Forget Ma Bell, think Ma Cell
AT&T's $81 billion Cell deal is all about wireless. When it happens, the
world of big-business telecom sales will never be the same.
By Owen Thomas, Business 2.0 Magazine
(Business 2.0 Magazine) -- AT&T's bid to acquire BellSouth has run into
a few snags lately, but make no mistake: The $81 billion dealwill happen
-- and when it does, the impact will be far bigger on corporate America
than on consumers.
This deal isn't about a return to Ma Bell, the telephone monolith that
was famously broken up two decades ago. It's about Ma Cell and the
future of wireless communication for businesses.
Both AT&T and BellSouth have been key players in the $100 billion
market for big-business telecom services. Together they just might be
The future of connectivity
How so? Because consolidating control over their Cingular Wireless joint
venture will transform the mobile operator into a far more nimble
But there's another reason: a new technology known as IMS. It promises
to cure the perennial IT headache of making sure that employees stay
connected and productive on the go. With IMS technology, CIOs won't
have to think about equipping employees with landlines and e-mail
pagers and calling cards and cell phones and laptop network
cards. They'll just buy connectivity, plain and simple.
Both Cingular and AT&T separately have invested heavily in IMS. "IMS
is where the industry is headed," says John Byrne, an analyst with
Technology Business Research. "It makes perfect sense for [those
parallel efforts] to be integrated."'
An AT&T spokesman declined comment for this story, citing the pending
merger. The deal's expected Federal Communications Commission approval
last week has been held up by last-minute conditions sought by some
regulators. But AT&T's past statements, analysts, and industry sources
paint a clear picture of what's ahead for the combined company and its
Hanging up on separate networks
To be sure, IMS won't alleviate any IT migraines anytime soon. The
technology is somewhat complex: it promises to seamlessly route voice
and data over any network whether it's wired, wireless, 3G or Wi-Fi.
Ultimately the information will travel over the same secure backbone.
But Byrne, for one, thinks it will take a few years before engineers
work out all of the kinks.
IMS is just one factor driving the AT&T-BellSouth merger. The other is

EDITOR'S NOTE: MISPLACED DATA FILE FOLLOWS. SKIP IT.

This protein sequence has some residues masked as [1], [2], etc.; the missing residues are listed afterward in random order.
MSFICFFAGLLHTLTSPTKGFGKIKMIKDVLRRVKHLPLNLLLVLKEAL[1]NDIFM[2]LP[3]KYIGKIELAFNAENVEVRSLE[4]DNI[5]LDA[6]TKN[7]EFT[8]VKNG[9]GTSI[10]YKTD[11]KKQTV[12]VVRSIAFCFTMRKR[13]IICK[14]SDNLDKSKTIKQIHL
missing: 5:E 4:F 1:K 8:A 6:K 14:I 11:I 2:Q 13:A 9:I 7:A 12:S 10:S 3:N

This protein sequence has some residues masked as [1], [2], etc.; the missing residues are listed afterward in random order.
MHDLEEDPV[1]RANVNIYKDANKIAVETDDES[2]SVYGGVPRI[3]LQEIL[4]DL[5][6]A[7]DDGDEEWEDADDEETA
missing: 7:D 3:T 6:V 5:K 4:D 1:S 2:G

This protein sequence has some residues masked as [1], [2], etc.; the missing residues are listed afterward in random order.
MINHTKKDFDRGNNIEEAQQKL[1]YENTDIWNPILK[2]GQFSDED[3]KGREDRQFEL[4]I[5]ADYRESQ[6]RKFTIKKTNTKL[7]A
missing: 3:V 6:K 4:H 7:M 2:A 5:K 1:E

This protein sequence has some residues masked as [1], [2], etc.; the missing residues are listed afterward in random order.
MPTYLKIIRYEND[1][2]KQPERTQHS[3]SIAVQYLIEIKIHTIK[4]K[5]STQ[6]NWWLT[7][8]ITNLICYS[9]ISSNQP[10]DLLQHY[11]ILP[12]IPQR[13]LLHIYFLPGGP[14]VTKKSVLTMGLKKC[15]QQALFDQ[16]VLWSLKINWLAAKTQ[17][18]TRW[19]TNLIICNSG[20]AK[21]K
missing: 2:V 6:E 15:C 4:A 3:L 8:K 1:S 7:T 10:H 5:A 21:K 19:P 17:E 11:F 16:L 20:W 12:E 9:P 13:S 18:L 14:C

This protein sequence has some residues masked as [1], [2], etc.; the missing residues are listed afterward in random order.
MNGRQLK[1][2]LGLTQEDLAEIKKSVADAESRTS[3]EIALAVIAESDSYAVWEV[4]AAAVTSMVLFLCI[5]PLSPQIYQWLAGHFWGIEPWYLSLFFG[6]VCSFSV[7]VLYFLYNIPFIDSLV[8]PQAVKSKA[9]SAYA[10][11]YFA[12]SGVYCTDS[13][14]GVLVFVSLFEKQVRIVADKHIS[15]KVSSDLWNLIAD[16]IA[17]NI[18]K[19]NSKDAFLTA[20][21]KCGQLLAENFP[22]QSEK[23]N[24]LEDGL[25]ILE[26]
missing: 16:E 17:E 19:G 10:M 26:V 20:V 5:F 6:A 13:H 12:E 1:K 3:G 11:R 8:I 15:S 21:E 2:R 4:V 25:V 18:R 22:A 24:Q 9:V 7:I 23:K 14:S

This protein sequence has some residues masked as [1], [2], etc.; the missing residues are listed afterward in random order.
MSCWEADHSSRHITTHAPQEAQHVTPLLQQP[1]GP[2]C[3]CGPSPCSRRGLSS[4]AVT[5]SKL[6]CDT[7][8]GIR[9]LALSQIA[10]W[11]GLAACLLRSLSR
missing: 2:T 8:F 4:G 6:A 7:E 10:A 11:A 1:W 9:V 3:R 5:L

the advantage of having their currently separate wired and wireless
phone networks under one roof.
Full control over a cellular network will enable AT&T to offer and
sell services far more quickly than when Cingular was a joint venture
-- and subject to the inevitable limits of two competitors trying to
Take AT&T's pending rollout of a citywide Wi-Fi network in Riverside,
Calif. Before the merger deal, a project like this could be seen as
competing with Cingular's 3G network and the partners could easily
have squabbled over it. Now AT&T can freely sell customers access to
either its 3G network or Wi-Fi hotspots - or both.
Indeed, expect to see AT&T selling business customers combination
phones that work on Cingular's cellular network, over corporate Wi-Fi
networks, and at AT&T-managed Wi-Fi hotspots.
It's a key advantage. AT&T archrival Verizon (Charts), which owns 55
percent of Verizon Wireless, doesn't have that freedom. It still has
to dicker with Verizon Wireless joint venture partner, U.K.-based
Vodafone (Charts), over who gets paid for what.
Rebirth of a salesman
AT&T will also have another advantage -- its large corporate
salesforce that's used to cultivating Fortune 500 customers and
selling packaged deals.
These salespeople have had to operate at arm's length with Cingular,
bringing in a Cingular representative to sell a deal that includes
wireless services. After it takes control of Cingular, AT&T
salespeople will be able to sell wireless directly to their existing
"The fact that you even have to ask who owns the account points out
why it makes sense for the Cingular venture to go away and be brought
into AT&T," says Byrne.
And it's not just Cingular as a corporate entity that's set to
disappear: AT&T has said that the Cingular brand itself will fade
Some consumers may miss the Cingular brand, which seemed younger and
hipper than AT&T. But for corporate customers, the seriousness and
solidity of the AT&T brand is more reassuring.
Who needs Cingular?
And as technological change makes the distinction between wired and
wireless connections less meaningful, it's not clear what value a
separate wireless brand would have in a few years anyway.
So goodbye and good riddance, Cingular. Getting rid of the separate
wireless brand -- and separate wireless technology -- is a great example
of the simplicity that the newly expanded AT&T promises. Here comes Ma
Cell: A network that's everywhere, and that you don't have to think
about. Ubiquity and stability.
When you think about it, that doesn't sound that different from the Ma
Bell of old.
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